Joe Biden Accidentally Calls Sanders 'President' During Dem Debate Before Attacking Him For Being a Bad Socialist

Presidential candidate Vice President Joe Biden accidentally called Senator Bernie Sanders "the president" during the third Democratic primary debate in Houston, Texas on Thursday evening. He then followed up the gaffe by accusing Sanders of being a bad socialist.

Biden made the comment while touting his healthcare policy, an optional government-run health insurance plan, on stage while sandwiched between Sanders and Sen. Elizabeth Warren, his two main rivals that both advocate for the full-scale Medicare for All.

"Everybody says we want an option. The option I'm proposing is Medicare for choice," Biden said. "If you want Medicare, if you lost the job from your employer you automatically can buy into this. You don't have... No preexisting condition can stop you from buying in, you get covered, period. And if you notice nobody's yet said how much it's going to cost the taxpayer. I hear there's large savings."

"The president thinks...," Biden continued, gesturing to Sanders on his right, before he quickly corrected himself.

"My friend from Vermont thinks...," he said with a chuckle, "that the employer's going to give you back if you negotiate."

"They're going to give back all that money to the employee?" Biden said as he turned to Sanders.

"Matter of fact, they will," Sanders snapped back.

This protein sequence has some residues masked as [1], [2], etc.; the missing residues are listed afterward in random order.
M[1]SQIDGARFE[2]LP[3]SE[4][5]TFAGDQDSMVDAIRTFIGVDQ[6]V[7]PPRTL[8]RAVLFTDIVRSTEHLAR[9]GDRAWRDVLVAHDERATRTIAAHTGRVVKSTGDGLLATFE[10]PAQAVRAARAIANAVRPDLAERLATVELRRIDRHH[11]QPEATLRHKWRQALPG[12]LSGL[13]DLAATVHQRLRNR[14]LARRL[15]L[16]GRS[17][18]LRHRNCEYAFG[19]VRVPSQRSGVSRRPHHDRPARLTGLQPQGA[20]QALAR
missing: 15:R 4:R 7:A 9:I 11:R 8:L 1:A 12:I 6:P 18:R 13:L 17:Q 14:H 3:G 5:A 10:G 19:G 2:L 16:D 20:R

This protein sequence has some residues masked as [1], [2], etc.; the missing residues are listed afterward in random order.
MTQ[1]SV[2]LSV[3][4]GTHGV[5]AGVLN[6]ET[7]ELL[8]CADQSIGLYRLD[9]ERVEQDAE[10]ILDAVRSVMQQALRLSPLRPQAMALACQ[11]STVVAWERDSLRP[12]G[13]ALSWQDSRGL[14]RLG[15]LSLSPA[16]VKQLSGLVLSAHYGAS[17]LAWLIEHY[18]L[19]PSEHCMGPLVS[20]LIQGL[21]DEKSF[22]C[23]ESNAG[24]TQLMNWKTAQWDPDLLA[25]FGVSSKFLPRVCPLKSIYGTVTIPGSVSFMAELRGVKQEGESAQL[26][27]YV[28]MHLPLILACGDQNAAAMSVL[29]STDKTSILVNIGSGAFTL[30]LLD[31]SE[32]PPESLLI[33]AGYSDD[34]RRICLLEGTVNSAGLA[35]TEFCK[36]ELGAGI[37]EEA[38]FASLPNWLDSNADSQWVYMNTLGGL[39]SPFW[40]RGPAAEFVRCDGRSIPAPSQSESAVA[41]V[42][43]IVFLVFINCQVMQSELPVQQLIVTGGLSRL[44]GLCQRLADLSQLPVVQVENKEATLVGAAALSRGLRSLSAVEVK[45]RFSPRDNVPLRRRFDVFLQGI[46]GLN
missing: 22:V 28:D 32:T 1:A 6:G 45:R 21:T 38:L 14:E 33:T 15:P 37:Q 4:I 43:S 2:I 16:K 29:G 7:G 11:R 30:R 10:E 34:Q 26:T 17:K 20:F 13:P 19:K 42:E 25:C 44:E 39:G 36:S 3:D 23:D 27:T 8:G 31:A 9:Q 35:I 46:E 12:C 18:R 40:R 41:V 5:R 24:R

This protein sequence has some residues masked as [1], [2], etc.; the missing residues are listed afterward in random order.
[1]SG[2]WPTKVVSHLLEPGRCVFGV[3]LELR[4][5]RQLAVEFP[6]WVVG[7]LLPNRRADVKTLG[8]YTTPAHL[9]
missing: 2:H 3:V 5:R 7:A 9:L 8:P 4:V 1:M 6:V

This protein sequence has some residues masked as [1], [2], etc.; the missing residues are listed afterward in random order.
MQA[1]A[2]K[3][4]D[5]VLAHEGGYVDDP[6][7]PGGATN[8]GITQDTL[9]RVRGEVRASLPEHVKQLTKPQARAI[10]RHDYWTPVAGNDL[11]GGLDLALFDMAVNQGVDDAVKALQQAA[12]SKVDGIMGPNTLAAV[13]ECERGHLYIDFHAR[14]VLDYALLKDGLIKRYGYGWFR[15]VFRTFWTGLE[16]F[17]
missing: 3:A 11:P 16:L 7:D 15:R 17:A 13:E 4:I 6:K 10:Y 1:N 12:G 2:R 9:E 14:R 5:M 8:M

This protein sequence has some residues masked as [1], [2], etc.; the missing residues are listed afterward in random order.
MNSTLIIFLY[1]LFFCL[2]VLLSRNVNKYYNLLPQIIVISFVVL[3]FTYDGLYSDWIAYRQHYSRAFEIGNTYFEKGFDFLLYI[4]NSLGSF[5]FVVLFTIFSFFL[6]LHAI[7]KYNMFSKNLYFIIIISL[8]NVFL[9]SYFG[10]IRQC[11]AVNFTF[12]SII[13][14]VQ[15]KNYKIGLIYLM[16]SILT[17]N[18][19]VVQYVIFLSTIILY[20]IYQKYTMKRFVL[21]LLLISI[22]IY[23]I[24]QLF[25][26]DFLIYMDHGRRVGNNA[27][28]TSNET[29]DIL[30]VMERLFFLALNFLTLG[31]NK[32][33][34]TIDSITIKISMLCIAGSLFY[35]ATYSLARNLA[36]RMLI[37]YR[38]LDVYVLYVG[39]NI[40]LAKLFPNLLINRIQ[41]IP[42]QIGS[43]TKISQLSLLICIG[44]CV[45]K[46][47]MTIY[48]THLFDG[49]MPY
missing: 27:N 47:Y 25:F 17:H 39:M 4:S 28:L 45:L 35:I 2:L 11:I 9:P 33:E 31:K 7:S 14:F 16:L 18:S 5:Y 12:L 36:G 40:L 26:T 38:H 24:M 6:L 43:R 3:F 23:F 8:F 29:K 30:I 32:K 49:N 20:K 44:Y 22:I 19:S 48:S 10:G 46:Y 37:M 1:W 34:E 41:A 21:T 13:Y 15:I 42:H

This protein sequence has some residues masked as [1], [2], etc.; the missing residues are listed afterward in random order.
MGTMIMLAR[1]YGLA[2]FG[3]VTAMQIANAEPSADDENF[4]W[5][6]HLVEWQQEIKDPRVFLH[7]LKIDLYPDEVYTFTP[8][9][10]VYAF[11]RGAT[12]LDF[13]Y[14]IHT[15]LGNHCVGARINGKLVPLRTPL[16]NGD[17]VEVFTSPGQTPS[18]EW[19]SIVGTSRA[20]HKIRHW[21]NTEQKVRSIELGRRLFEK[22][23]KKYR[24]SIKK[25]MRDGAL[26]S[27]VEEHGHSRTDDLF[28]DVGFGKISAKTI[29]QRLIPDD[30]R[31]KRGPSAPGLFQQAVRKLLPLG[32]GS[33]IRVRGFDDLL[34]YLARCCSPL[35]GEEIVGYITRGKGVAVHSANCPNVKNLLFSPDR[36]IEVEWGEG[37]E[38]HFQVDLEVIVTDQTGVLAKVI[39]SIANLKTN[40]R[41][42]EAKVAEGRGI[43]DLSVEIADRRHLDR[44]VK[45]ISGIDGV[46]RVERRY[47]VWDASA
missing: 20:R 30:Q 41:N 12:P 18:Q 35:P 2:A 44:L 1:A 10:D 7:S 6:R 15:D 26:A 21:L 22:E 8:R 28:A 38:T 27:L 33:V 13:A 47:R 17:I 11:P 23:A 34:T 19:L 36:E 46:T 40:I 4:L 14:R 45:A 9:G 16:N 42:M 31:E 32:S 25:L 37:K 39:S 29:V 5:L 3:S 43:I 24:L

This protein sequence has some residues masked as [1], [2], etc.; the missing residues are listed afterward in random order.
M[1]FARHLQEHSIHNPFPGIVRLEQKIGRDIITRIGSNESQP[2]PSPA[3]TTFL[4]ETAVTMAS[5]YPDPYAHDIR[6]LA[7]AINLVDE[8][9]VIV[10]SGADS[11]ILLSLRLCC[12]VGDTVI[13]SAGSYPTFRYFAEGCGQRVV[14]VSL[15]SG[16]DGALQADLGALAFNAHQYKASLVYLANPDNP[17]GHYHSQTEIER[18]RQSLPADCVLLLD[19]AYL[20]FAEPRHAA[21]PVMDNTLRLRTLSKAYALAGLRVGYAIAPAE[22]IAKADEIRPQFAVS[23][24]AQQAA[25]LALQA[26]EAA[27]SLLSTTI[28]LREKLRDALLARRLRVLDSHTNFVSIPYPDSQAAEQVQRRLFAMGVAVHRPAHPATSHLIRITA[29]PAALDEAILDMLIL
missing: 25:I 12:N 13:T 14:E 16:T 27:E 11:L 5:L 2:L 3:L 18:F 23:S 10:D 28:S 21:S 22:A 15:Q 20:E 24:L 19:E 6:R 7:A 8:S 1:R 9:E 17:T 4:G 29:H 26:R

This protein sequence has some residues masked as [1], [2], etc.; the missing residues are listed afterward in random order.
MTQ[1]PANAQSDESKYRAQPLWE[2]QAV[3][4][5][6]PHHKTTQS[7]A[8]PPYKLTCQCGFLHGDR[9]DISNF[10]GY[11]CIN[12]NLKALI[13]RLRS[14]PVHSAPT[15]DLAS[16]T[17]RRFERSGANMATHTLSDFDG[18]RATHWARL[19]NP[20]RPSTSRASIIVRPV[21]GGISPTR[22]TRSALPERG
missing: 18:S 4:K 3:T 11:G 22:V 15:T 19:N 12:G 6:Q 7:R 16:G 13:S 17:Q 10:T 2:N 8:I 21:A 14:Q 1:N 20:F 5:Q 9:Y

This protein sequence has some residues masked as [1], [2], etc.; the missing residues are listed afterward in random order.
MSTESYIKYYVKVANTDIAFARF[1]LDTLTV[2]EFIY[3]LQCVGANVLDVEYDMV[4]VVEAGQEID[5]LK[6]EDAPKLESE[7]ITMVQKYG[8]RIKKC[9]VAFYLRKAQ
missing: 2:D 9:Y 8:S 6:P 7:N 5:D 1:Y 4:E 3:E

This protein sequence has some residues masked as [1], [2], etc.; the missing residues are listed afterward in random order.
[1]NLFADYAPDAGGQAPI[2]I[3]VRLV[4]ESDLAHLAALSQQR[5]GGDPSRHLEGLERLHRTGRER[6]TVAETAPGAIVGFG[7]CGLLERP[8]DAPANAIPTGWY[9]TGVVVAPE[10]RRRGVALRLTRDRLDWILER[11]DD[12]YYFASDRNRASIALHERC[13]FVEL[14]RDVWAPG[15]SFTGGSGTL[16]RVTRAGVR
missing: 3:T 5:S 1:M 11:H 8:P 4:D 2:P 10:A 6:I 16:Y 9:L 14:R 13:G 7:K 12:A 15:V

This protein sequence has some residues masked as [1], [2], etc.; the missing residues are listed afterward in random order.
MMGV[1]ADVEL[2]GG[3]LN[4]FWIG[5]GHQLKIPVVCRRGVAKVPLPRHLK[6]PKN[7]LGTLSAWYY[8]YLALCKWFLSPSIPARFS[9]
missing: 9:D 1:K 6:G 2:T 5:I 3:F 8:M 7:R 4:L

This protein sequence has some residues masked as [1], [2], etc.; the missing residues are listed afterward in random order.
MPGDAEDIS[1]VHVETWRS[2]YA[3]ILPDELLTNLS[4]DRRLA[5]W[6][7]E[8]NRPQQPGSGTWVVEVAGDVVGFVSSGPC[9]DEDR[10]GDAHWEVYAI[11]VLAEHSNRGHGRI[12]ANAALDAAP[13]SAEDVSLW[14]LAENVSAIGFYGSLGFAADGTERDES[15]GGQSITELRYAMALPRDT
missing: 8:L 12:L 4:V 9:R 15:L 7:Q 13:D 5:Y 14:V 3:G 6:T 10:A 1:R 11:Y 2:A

"Let me tell you something, for a socialist you got a lot more confidence in corporate America than I do," Biden responded.

Sanders Biden Warren
Vice president Joe Biden accidentally called Sen. Bernie Sanders "the president," before attacking him over health care during the Democratic debate on Thursday evening. ABC News/Screenshot

Ten qualifying Democratic candidates took the stage together on Thursday evening for the third primary debate, which saw Biden and Warren on debate stage for the first time since announcing their presidential bids. The last time the pair faced off was in 2015, when they disagreed in a Senate hearing room.

Sanders, Sens. Kamala Harris, Cory Booker, Amy Klobuchar joined the candidates on state, as well as former entrepreneur Andrew Yang, South Bend Mayor Pete Buttigieg, former Texas congressman Beto O'Rourke and former housing secretary Julián Castro.

Later in the evening, Castro attacked Biden's health care plan and said he has failed in fulfilling former President Barack Obama's legacy. Both candidates served under the Obama administration.

"The problem with your plan is that it leave 10 million people uncovered," Castro said to the former vice president. "The difference between what I support and what you support, Vice President Biden, is that you require them to opt in, and I would not require them to opt in. They would automatically be enrolled."

"If you lose your job for instance, his health care plan would not automatically enrol you. You would have to opt in. My health care plan would," Castro added. "I'm fulfilling the legacy of Barack Obama, and you're not."